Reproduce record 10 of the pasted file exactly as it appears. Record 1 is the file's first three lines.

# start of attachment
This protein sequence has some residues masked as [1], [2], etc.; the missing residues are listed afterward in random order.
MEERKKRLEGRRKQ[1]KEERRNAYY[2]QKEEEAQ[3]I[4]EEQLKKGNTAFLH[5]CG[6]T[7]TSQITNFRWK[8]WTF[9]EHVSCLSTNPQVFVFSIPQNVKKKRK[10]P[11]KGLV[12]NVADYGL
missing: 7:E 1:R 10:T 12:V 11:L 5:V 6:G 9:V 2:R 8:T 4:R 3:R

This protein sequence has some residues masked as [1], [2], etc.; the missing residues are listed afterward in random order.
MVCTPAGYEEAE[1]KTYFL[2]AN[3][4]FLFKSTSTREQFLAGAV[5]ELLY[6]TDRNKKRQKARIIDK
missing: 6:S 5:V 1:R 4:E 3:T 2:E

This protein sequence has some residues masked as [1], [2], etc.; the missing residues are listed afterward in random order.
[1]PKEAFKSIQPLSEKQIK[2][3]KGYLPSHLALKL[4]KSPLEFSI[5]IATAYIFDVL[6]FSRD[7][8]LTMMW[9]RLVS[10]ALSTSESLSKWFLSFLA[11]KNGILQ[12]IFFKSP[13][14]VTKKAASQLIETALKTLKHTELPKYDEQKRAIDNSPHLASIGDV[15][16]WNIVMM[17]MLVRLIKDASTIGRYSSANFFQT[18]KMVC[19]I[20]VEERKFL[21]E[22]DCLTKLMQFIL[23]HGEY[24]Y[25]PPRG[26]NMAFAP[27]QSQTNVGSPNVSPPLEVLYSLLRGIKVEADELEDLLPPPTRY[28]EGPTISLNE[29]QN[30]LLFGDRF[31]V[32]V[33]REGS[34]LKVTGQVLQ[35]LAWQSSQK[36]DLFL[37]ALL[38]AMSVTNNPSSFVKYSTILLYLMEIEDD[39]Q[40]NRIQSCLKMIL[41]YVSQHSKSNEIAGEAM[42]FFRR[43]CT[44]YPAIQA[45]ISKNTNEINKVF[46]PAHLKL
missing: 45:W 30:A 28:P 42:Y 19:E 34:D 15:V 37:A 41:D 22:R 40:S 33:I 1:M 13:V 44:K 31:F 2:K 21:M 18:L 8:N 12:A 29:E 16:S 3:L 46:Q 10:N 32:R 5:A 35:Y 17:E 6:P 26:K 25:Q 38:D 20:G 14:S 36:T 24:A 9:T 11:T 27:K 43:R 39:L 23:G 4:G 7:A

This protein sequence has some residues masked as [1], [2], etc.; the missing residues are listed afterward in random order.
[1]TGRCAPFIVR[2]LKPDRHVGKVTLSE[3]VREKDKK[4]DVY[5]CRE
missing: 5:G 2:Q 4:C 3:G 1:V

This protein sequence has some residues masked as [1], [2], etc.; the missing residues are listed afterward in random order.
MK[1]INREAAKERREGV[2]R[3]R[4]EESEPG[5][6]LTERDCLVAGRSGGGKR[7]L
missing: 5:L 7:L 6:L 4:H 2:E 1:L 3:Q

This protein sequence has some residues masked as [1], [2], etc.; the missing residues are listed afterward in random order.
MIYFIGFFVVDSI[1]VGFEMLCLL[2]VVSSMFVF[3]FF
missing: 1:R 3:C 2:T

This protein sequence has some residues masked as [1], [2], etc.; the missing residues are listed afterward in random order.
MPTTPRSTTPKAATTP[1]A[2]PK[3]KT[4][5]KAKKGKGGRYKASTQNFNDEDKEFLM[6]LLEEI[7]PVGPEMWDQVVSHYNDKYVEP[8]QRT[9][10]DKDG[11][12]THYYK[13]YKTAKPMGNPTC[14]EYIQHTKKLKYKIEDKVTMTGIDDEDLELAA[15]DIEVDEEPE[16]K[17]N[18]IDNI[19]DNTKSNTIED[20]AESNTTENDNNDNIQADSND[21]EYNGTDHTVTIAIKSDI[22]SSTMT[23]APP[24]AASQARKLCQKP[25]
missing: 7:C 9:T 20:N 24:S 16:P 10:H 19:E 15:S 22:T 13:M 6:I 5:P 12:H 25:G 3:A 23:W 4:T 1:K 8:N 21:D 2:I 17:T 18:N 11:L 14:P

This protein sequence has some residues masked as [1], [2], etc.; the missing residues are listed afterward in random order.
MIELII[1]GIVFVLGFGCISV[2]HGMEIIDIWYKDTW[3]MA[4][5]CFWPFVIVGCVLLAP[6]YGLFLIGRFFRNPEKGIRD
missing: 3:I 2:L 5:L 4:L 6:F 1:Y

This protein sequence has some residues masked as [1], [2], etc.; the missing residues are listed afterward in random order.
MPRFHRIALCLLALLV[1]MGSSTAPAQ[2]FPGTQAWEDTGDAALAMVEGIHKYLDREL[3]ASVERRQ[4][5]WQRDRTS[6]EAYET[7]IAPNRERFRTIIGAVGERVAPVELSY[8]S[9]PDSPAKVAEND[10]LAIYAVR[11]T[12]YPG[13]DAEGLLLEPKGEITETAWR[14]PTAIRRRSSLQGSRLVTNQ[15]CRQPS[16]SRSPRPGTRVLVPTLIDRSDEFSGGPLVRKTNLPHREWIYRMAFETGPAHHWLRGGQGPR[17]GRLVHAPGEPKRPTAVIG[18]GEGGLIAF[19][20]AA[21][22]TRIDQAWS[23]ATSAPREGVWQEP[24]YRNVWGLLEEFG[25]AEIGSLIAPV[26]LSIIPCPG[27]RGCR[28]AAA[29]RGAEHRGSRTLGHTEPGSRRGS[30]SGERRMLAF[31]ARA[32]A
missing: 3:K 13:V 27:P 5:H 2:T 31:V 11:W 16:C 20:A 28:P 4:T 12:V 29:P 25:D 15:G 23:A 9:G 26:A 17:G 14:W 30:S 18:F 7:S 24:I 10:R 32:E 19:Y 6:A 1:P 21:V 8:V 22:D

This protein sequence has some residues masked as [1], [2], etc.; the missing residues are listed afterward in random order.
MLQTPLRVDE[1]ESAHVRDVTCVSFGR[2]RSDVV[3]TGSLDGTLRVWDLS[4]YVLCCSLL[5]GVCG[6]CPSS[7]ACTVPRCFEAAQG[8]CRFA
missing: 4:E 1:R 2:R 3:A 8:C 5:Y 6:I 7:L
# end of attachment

This protein sequence has some residues masked as [1], [2], etc.; the missing residues are listed afterward in random order.
MLQTPLRVDE[1]ESAHVRDVTCVSFGR[2]RSDVV[3]TGSLDGTLRVWDLS[4]YVLCCSLL[5]GVCG[6]CPSS[7]ACTVPRCFEAAQG[8]CRFA
missing: 4:E 1:R 2:R 3:A 8:C 5:Y 6:I 7:L